the editor: The first article below is a contribution from NACC member
Robert Lamb. We welcome and encourage contributions to In Queue
from NACC members. For more information on becoming a contributing
editor, please contact email@example.com)
I recently counseled with a supervisor who described a challenge he had
faced. He inherited a Millennial inside sales agent who had a history
of consistently poor sales performance. After trying several
motivational tactics that didn't help, the supervisor had to put the
agent on a performance plan. When an unexpected increase in absences
coincided with a surge of customer service issues, the desperate
Generation X supervisor temporarily moved the inside sales agent to
customer service. The former sales agent quickly adapted with
unrealized creative problem-solving skills combined with a “get it
done” attitude. Wanting to see if this was an aberration, the
supervisor left the Millennial in Customer Service and watched the
metrics. The agent thrived from being measured on satisfaction
ratings and first contact resolution rather than close rate and revenue
generation. He quickly became a top performer and eventually an
influencer in their center.
Was this a tale of poor hiring and a lucky recovery, or more of a hint
to a broader insight? First, we see persons in generations in each of
these roles, so this single story is only that. Second, it’s not
necessarily an employee’s age that makes them unsuccessful in a
particular role (inside sales, for example), but rather the fact that
they’re not being motivated in a way that’s meaningful to them.
But allowing for a broader, more generalized view in effort to learn
and possibly improve, it may prove valuable to look at the generations
involved in this single microcosm. Let’s look at the foundational
elements of those generations in the United States, with a little help
from the Pew Research Center.
Generation X is generally accepted in the United States to be ages
39-54 in 2019 (b. 1965-1980). GenXers experienced unique events
during their childhood that added to developing their sense of the
world and a manner of working in it. GenXers are more educated
than previous generations. During their formative years, they saw
things that eroded confidence in the establishment, such as Watergate
and the Nixon resignation, the Iran hostage crisis, and John Lennon’s
murder. Broadly speaking, GenXers aren’t immediately trusting and
will research independently and diligently. They're typically candid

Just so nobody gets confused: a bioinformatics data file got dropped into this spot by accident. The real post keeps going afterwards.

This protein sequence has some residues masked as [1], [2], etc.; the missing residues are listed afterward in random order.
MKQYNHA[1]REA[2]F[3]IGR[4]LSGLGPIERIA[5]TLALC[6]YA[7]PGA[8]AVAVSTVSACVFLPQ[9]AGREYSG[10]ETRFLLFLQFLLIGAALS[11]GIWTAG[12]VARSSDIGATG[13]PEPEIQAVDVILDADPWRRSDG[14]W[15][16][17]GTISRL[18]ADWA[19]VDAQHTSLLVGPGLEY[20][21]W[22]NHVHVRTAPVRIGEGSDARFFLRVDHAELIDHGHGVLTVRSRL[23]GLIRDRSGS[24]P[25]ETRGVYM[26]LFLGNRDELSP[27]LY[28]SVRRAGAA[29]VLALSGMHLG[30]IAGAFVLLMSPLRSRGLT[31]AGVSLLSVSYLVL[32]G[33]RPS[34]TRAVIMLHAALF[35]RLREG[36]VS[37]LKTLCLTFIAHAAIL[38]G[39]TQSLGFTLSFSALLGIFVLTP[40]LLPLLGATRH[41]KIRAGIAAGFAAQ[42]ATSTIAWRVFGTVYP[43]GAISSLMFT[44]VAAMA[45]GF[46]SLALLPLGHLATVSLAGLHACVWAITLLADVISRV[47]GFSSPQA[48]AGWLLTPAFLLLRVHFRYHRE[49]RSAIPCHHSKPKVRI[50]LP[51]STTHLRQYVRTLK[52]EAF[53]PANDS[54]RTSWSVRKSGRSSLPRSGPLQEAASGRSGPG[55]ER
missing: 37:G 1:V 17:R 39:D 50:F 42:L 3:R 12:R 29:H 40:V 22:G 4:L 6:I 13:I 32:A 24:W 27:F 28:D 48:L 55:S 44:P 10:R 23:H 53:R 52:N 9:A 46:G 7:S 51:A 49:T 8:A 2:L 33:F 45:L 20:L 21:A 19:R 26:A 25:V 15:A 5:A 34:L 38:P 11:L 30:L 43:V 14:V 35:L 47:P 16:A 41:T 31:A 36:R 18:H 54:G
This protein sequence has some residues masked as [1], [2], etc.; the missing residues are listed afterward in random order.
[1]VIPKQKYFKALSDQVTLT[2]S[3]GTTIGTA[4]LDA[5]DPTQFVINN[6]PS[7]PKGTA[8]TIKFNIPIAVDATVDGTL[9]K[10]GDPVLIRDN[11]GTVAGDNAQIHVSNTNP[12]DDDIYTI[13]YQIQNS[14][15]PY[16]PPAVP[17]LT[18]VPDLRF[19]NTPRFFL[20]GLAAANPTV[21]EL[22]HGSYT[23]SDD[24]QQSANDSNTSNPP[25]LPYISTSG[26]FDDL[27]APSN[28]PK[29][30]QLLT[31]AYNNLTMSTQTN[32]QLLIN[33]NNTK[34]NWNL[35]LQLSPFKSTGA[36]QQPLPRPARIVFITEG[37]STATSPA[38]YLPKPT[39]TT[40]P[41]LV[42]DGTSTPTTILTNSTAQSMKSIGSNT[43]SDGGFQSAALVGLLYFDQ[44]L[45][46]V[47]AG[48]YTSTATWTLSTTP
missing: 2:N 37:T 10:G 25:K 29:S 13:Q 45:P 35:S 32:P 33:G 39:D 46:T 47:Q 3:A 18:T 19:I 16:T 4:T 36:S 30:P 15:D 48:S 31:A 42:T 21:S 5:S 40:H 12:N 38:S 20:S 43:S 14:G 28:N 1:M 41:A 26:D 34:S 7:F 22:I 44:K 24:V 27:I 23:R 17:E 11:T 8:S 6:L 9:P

and at times, cynical. GenXers grew up with video game arcades but have
adopted technology and social media into their lifestyle.
Millennials make up the largest US generation, ages 23-38 (b.
1981-1996), and now account for a dominant majority in the
workplace. They value efficiency and stress-free approaches,
having grown up with the angst of Y2K, Monicagate, and the Desert
Storm/ Kuwait invasion. Millennials have an affinity for technology;
unlike GenXers who became familiar with technology, Millennials grew up
with an expectation of a connected internet to their home
computer. They also find multitasking a natural skill, as cable
TV and adoption of multiple screen windows became commonplace as they
were coming of age. More so than prior generations, Millennials are
broadly motivated by the greater good and can exhibit an
unconventional, can-do spirit when empowered.
Pluralists (ages up to 22) are a whole different consideration which
I’ll save for a later article.
So how can contact centers tap into that unique blend of personality
and capability? Here are five ideas to consider for motivating
1. Use that generational creativity in your center’s
operations service improvement process. Poll your Millennial
leaders for ideas. When you find good ones to adopt, publicize
not only the plan and its results but the source of the ideas.
2. Tap into the Millennial desire to help
others. Schedule community service days or team contributions
(e.g., collections for filling back-to-school backpacks for
underprivileged). Highlight individual service activities.
This prevailing sense of accomplishment will be infectious.
3. Embrace smartphones in the contact center.
As a logical extension of the connected internet of their childhood,
smartphones are the universal way to maintain that connectedness.
For the Millennials, Smartphones are not only a device for connecting
to the world, but a part of their persona. For those centers challenged
with PCI compliance, provide smartphone breaks during the workday.
4. While many centers rely on gamification techniques
to increase agent productivity, it's important to remember that games
don't motivate everyone. While Gen-Xers tend to enjoy more competitive
games, Millennials value low stress. Look for activities that are
more fun than competitive—and still tied to your contact center's KPIs.
5. EMPOWER! Don’t stifle Millennials' natural
can-do spirit with process limitations. Not only will unnecessary
barriers miss the opportunity to capitalize on Millennial capabilities,
but perceived arbitrary rules will demotivate your staff. With a
record low unemployment rate making the talent pool excessively shallow
and the average cost of $17-45,000 to replace a defecting employee,
attrition is a bigger problem than ever for most customer contact
Comfy At SNUG19